Decide which function to use inside a loop based on a variable

I currently have some code that looks like this:

    for i = 1:Nₓ-1
        if algorithm == "2S"
           ψ[i+1, :] = T2(ψ[i, :], ω, dx, F, F̃)
        elseif algorithm == "4S"
            ψ[i+1, :] = T4S(ψ[i, :], ω, dx, F, F̃)
        elseif algorithm == "6S"
            ψ[i+1, :] = T6S(ψ[i, :], ω, dx, F, F̃)
        elseif algorithm == "8S"
            ψ[i+1, :] = T8S(ψ[i, :], ω, dx, F, F̃)
        else
            throw(ArgumentError("Algorithm type unknown, please check the documentation"))
        end
   end

Essentially the code uses the variable algorithm to decide which function to use. The problem is that this is done repeatedly inside an extremely long loop, hence degrading performance according to the profiler. It is also somewhat ugly. Is there any way around this like there is in some other languages?

EDIT:
I am updating this to show the form of F, and the function T2:

F = plan_fft!(sim.ψ[1, :]) # Plan
F̃ = plan_ifft!(sim.ψ[1, :]) # Inverse Plan
function T2(ψ, ω, dx, F, F̃)
    # Nonlinear (loop over vectorization for speed)
    for i in 1:length(ψ)
        ψ[i] *= exp(-im * dx/2 * (-1*abs2(ψ[i]))) 
    end
    # Kinetic
    F*ψ
    ψ .*= ifftshift(exp.(-im * dx * ω .^ 2 / 2)) 
    F̃*ψ

    # Nonlinear (loop over vectorization for speed)
    for i in 1:length(ψ)
        ψ[i] *= exp(-im * dx/2 * (-1*abs2(ψ[i]))) 
    end

    return ψ
end #T2

It’s hard to say without more context but:

  • It is quite unlikely that the string equality check has any performance impact. The allocation of ψ[i, :] should likely be much more expensive. Perhaps you can pass @view ψ[i, :] instead.
  • You can use enums instead of strings, they are cheaper to compare and their type make more sense (it makes it impossible to pass an invalid input)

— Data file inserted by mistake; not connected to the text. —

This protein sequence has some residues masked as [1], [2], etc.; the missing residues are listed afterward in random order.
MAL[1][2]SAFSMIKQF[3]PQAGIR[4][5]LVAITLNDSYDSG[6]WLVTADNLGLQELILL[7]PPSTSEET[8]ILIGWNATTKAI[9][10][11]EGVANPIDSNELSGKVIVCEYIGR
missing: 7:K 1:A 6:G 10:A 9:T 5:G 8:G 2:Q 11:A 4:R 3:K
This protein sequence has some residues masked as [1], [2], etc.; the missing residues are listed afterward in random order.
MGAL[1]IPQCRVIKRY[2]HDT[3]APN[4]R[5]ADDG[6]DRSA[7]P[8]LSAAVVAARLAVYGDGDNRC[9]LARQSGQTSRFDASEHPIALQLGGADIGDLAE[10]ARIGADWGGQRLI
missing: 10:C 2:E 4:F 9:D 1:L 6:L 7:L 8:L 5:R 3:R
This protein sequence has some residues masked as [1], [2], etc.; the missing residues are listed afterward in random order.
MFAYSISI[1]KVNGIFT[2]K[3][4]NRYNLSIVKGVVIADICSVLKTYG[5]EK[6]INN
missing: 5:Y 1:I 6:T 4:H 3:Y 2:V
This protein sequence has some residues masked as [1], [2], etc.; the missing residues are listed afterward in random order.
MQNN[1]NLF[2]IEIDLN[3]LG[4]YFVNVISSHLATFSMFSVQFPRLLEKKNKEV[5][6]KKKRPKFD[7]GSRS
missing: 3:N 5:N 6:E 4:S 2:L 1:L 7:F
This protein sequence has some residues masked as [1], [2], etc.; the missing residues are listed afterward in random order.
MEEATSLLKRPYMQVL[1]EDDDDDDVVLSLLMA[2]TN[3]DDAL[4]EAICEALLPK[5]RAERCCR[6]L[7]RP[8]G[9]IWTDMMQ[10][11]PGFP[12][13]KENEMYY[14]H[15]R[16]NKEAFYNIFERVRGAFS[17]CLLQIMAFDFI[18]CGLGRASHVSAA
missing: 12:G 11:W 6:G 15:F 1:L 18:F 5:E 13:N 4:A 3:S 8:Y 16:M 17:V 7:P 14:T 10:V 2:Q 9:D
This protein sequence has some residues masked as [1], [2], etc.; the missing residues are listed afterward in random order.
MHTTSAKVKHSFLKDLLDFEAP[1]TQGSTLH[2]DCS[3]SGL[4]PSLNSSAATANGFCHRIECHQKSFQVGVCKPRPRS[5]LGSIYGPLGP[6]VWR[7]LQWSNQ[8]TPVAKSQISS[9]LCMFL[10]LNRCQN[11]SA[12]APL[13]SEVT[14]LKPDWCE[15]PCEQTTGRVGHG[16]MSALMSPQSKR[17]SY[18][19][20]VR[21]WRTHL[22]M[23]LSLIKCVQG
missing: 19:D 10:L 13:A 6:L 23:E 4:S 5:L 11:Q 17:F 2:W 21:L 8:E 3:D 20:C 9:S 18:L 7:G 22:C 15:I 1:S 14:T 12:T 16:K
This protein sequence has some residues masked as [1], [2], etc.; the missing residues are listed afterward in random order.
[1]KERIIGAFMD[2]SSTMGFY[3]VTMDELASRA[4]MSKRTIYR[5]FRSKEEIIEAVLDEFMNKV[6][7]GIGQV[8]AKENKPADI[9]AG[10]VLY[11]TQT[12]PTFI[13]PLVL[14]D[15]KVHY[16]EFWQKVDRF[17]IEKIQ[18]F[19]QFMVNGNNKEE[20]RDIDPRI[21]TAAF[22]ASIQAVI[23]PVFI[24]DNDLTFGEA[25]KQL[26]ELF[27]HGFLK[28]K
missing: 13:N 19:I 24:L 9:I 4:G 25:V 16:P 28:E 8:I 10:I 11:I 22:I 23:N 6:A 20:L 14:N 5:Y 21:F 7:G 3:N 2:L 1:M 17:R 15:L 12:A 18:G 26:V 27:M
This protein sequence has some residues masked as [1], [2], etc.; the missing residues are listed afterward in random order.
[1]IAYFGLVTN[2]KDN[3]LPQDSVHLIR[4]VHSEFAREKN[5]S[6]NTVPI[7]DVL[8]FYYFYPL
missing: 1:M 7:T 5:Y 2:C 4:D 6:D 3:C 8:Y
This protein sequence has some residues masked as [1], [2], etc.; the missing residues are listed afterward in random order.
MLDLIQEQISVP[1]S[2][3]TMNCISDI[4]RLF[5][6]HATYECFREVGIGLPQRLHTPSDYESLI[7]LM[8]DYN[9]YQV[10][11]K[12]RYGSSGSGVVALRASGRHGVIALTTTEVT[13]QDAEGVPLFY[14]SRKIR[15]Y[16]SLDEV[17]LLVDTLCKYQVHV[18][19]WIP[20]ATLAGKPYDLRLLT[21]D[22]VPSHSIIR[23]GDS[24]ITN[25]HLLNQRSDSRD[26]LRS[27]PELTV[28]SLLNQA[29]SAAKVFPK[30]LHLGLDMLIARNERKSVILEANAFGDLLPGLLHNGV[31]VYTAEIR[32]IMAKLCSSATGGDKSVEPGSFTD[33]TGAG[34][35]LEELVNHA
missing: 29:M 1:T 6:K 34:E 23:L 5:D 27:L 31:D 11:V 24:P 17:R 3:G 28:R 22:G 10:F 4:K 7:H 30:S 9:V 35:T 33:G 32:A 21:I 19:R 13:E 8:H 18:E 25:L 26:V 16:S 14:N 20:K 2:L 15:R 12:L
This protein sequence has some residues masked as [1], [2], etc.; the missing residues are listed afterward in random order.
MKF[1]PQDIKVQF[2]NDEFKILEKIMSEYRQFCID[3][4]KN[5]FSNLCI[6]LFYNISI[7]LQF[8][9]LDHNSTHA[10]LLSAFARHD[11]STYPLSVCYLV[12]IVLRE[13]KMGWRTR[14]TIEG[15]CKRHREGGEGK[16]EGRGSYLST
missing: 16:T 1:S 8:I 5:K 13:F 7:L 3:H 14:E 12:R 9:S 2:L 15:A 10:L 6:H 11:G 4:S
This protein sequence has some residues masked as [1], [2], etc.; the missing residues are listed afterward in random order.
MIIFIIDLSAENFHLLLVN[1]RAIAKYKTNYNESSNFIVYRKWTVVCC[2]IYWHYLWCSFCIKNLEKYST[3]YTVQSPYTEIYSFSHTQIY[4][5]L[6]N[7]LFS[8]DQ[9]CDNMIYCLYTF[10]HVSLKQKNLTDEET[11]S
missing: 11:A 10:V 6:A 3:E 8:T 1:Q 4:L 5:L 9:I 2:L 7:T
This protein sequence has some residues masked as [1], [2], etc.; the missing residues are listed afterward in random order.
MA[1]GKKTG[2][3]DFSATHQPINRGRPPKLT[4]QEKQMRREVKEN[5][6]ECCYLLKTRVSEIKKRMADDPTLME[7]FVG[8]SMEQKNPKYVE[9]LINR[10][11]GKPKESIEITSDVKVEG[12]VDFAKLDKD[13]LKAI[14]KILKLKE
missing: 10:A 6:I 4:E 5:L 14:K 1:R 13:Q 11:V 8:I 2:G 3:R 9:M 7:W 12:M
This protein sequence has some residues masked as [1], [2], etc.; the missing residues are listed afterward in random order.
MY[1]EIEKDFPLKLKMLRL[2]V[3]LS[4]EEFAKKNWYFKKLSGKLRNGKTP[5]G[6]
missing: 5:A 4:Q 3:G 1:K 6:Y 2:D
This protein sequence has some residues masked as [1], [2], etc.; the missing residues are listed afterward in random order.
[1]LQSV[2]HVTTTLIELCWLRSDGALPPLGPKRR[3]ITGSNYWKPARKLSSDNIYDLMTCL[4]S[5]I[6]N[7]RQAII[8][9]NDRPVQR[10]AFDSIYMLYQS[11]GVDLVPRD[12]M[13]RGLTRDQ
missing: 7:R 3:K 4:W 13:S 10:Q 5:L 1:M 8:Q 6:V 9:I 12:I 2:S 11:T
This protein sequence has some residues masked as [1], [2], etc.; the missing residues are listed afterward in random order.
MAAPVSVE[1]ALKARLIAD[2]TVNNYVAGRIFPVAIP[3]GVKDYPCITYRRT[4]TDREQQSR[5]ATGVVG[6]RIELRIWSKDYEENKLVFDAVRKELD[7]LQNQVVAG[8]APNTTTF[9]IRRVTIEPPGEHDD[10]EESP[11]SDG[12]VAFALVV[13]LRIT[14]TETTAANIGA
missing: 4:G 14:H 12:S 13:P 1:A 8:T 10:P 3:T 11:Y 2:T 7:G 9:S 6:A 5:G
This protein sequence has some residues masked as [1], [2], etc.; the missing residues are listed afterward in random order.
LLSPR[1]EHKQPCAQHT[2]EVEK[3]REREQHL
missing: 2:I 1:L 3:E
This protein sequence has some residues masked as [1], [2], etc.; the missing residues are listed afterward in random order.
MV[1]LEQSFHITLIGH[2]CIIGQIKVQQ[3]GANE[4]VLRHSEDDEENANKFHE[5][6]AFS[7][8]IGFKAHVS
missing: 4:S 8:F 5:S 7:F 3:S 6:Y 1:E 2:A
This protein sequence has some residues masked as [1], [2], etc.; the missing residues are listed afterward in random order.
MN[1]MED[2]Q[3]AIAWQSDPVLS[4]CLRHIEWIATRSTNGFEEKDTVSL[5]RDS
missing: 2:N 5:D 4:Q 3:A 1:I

@enum Algorithms begin
        ALGORITHM_2S,
        ...
    end
    run(ALGORITHM_2S)
    
  • You can just pass the function directly as an argument. run(T2) instead of run("2S2").
4 Likes

I have tried moving to views but surprisingly, @time says I only have 2 allocations less and the code is actually slower by about 10%. I have updated the code above with the definition of T2 and F. When I use views it’s simply:

F = plan_fft!(sim.ψ[1, :]) # Plan
F̃ = plan_ifft!(sim.ψ[1, :]) # Inverse Plan
@views ψ[i+1, :] = T2(ψ[i, :], ω, dx, F, F̃)

I have moved my code over from strings to enums, thank you.

Could you possibly give me an example of this with T2's arguments or point me to somewhere in the documentation? I’m not sure how to get this to work and all I see from ?run is stuff about external programs.

You must have somewhere a function you call like fun("2S", ψ, ω, dx), which contains this if-else block, and Kristoffer is suggesting you change this to fun(T2, ψ, ω, dx). Instead of testing the string, it would then just apply whatever function it receives.

In T2, you may want to do this:

    @inbounds for i in 1:length(ψ)
        ψ[i] *= cis(dx/2 *abs2(ψ[i])) 
    end